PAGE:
Election Day was Tuesday, but votes are still being counted and some key races remain undecided.
Here’s a breakdown of where things stand:
Democrats so far have picked up a net of 30 seats in the House of Representatives, with 10 key races still undecided. That brings the current balance of power tally to 225 Democratic-held seats to 200 Republican seats.
Here’s where vote count stands in the 11 races still outstanding:
CA-10: Republican Rep. Jeff Denham leads Democrat Josh Harder
CA-39: Republican Young Kim leads Democrat Gil Cisneros
CA-45: Republican Rep. Mimi Walters leads Democrat Katie Porter
CA-48: Democrat Harley Rouda leads Republican Rep. Dana Rohrabacher
CA-49: Democrat Mike Levin leads Republican Diane Harkey
(Note: California leaves a substantial share of its votes uncounted on Election Night, and the margins in these seats are too close for a projection until we know how many votes remain to be counted.)
GA-7: Republican Rep. Rob Woodall leads Democrat Carolyn Bourdeaux
NJ-3: Democrat Andrew Kim leads Republican Rep. Tom MacArthur
NM-2: Democrat Xochitl Torres Small leads Republican Yvette Herrell
UT-4: Democrat Ben McAdams leads Republican Rep. Mia Love
(Note: In each of these districts, we are awaiting clarification on the number of ballots still to be counted.)
ME-2: Republican Rep. Bruce Poliquin leads Democrat Jared Golden
(Note: No candidate has received 50% of the vote, and the secretary of state has confirmed that Maine will conduct an automatic runoff using its new ranked choice voting tabulation process. We expect the final results of that count next week.)
Republican currently hold 51 seats. Democrats hold 46 seats.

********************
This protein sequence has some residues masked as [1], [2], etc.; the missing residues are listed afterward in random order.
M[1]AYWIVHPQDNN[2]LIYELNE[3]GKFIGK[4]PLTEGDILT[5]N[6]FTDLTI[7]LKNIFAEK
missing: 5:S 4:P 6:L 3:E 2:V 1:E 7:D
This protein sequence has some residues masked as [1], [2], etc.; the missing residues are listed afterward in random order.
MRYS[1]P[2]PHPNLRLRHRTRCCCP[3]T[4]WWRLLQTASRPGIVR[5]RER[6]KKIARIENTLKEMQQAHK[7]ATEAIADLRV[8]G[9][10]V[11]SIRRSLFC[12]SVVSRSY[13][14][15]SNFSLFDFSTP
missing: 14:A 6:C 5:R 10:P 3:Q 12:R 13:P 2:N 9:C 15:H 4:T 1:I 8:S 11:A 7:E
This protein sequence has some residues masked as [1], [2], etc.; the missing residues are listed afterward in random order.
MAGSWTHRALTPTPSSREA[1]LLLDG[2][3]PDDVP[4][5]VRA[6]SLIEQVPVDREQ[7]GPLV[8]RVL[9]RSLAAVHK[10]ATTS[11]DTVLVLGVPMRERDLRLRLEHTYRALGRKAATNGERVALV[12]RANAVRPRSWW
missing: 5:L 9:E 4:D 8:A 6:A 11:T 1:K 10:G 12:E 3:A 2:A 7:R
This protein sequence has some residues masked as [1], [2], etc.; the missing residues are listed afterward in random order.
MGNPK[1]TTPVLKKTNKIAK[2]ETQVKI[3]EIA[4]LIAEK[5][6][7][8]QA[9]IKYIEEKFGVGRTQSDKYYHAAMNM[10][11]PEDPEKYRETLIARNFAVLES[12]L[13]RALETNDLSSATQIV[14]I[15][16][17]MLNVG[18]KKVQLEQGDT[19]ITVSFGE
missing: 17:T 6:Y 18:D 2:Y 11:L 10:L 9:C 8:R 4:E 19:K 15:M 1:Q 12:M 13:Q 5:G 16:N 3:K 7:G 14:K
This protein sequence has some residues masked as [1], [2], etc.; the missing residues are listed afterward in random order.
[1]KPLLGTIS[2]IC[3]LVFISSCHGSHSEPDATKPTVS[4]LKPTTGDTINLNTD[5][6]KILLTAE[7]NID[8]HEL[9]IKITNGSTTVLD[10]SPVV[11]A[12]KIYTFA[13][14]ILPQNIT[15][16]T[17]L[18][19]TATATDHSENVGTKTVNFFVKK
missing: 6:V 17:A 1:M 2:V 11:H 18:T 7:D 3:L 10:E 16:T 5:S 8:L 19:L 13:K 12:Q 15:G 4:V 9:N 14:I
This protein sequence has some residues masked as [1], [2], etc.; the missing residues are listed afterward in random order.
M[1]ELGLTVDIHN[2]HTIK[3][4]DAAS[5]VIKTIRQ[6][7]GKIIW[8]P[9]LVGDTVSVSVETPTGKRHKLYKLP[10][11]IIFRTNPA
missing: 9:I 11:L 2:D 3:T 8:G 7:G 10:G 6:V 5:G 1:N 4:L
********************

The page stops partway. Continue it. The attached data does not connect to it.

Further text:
Two key Senate races remain undecided, and Mississippi will head to a runoff November 27.
Arizona: Democrat Kyrsten Sinema now leads Republican Martha McSally
(Note: In Arizona, 81% of precincts are reporting, so there are still votes to be counted.)
Florida: Republican Rick Scott leads Democratic Sen. Bill Nelson
(Note: In Florida, the margins are narrow enough that it’s possible there could be an automatic recount. An automatic recount is triggered when the margin is .5% or less. A hand recount is triggered when the margin is .25% or less.)
Democrats have picked up seven governors’ seats, giving them control of 23 governorships. Republicans control 26.
There is still one race that has not been decided, and another race where an automatic recount could still occur.
Georgia: Republican Brian Kemp leads Democrat Stacey Abrams
(Note: CNN has not made a projection in the Georgia governor’s race. Kemp has declared victory over Abrams, but Abrams has not conceded. Abrams’ campaign said they believe there are enough uncounted ballots to force a December 4 runoff.)
An automatic recount is possible in the Florida governor’s race between Republican Ron DeSantis and Democrat Andrew Gillum, even though Gillum has conceded the race. Here’s the state of the race: DeSantis has 49.6% of the vote to 49.1% for Gillum. An automatic recount will be triggered if that margin drops to .5% or below. A Gillum campaign official told CNN’s Ryan Nobles: “Look, the mayor conceded, he called Ron DeSantis and congratulated the gov-elect, we understand the math. This was a historic result for a Democratic candidate. We got more votes than any previous successful candidate for governor, but we realize that it is not enough.”
Gillum for Governor communications director Johanna Cervone said in a statement on Thursday said it was ready for a state-mandated recount.
“On Tuesday night, the Gillum for Governor campaign operated with the best information available about the number of outstanding ballots left to count,” Cervone said. “Since that time, it has become clear there are many more uncounted ballots than was originally reported. Our campaign, along with our attorney Barry Richard, is monitoring the situation closely and is ready for any outcome, including a state-mandated recount.”